The most dangerous bugs in the world you should stay away from

Did you know one of the most common phobias in the world is creepy crawlies? That’s right, those tiny little critters seem to cause more fear in us than almost anything else, even though the invention of the slipper and the rolled up newspaper has definitely given us an advantage when it comes to splattering them. Some bugs, however, deserve our fear. From a bug that is probably hiding in your house at this very moment, to a spider with the most original name ever, here are the 20 Deadliest Bugs in the World.

Violin Beetle

Violin Beetle

Mormolyce phyllodes, commonly known as the violin beetle, is a species of ground beetles in the subfamily Lebiinae
Mormolyce phyllodes can reach a length of 60–100 millimetres (2.4–3.9 in).[4] These beetles possess a flat leaf-shaped, shiny black or brown body with distinctive violin-shaped translucent elytra (hence the common name). This characteristic mimicry protects them against predators, while their flat shaped body allow them to dwell in soil cracks or under the bark and leaves of trees. Head and pronotum are very elongated, with long antennae and the legs are long and slender.
Both adults and larvae are predators, feeding on insect larvae. For defense purposes, they secrete the poisonous butyric acid.The larvae live between layers of bracket fungi, genus Polyporus. Their development lasts 8–9 months, while pupation lasts 8–10 weeks. Adults fly from August to November.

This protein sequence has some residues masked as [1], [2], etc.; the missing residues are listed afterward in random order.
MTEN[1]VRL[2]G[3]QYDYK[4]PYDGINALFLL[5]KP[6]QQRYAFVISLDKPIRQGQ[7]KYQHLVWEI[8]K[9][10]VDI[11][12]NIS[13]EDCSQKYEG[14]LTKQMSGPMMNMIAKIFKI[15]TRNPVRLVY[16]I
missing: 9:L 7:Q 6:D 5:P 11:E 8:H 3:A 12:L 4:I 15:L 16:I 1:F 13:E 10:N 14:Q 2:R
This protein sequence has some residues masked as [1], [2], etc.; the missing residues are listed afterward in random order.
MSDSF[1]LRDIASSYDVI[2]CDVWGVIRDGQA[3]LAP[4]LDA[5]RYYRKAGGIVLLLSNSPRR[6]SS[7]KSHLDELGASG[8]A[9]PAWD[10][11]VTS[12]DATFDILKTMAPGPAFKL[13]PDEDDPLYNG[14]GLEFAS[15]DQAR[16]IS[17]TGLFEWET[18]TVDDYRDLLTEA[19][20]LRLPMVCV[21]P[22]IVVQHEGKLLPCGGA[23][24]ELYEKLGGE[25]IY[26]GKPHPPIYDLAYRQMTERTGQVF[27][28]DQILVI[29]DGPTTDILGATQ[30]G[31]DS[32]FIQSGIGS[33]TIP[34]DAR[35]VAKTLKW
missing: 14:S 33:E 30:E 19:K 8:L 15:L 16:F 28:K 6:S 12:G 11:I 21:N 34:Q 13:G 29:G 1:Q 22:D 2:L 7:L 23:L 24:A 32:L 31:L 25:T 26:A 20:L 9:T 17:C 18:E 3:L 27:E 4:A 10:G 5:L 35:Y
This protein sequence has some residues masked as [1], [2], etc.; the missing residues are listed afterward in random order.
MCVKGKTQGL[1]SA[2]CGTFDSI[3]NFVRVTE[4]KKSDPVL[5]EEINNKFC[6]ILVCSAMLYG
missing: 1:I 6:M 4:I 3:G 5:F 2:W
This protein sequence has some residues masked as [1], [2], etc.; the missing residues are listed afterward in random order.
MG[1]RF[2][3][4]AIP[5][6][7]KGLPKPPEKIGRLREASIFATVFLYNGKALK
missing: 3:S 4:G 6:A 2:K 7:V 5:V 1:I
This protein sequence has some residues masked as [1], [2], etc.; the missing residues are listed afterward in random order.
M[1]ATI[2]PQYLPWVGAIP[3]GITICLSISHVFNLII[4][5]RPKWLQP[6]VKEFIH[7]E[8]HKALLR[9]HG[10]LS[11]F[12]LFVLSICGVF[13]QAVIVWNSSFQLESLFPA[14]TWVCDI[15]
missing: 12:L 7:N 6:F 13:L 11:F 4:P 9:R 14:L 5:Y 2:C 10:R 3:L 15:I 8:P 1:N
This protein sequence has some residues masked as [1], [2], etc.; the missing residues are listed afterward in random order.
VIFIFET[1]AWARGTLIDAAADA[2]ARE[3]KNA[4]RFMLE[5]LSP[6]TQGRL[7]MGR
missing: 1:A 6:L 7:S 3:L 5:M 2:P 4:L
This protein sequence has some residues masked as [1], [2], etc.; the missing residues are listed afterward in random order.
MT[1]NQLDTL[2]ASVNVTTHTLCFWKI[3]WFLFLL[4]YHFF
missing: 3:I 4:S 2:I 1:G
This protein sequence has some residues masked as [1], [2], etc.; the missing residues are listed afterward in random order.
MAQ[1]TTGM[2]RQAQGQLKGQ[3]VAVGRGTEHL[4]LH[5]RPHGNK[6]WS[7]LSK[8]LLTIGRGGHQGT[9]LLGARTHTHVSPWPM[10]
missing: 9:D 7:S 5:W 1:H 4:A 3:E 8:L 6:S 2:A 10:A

Wax Tailed

Wax Tailed

Wax-tail hoppers belong to the family Fulgoridae, and are distant relatives of cicadas and treehoppers. Like their cousins they also feed on plant juices (floem mostly), extracted through their long, siringe-like mouthparts. Plant juices are rich in carbohydrates, and wax-tails convert them into ketoester waxes, which are used to produce long, feather-like plumes. Their main function appears to be mostly defensive, both against large predators, who are likely to end up with a mouthful of wax rather than a tasty insect, and against small parasitoid insects. Females also use the wax to cover their egg clutches to protect them from parasitoids and desiccation.
After the female had finished laying her eggs, I moved her, very gently as not to break off her “tail”, onto the white background of my portable field studio. Incidentally, if you ever need to photograph a white or translucent insect, place one of the lights above the insect and only slightly behind. If the light is directly behind then the white elements of its body will not show very well or disappear completely.

Brazilian Treehopper

Brazilian Treehopper

Members of the genus Bocydium are found only in the northern half of South America. The various species range from 4.6 to 7.5 mm in length (Godoy et al., 2006).
The purpose of the balls on the pronotal extensions has not been definitively explained.
Bocydium globulare is a solitary species. These hoppers are most often found feeding on the undersides of Glory Bush leaves (Miconia spp.) a couple of meters above the forest floor. The species is also attracted to lights.
Salvador Dali came up with some lovely surreal forms in his art, but this thing blows them all out of the water. Seen in Berlin’s Museum of Natural History, this is the Brazilian Treehopper, or Bocydium globulare – a real living insect, which only pretends to be an alien helicopter:

In the video below, you can see Dea.dliest Bugs In The World If you See, It Stay Away!
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Video resource : The Fancy Banana

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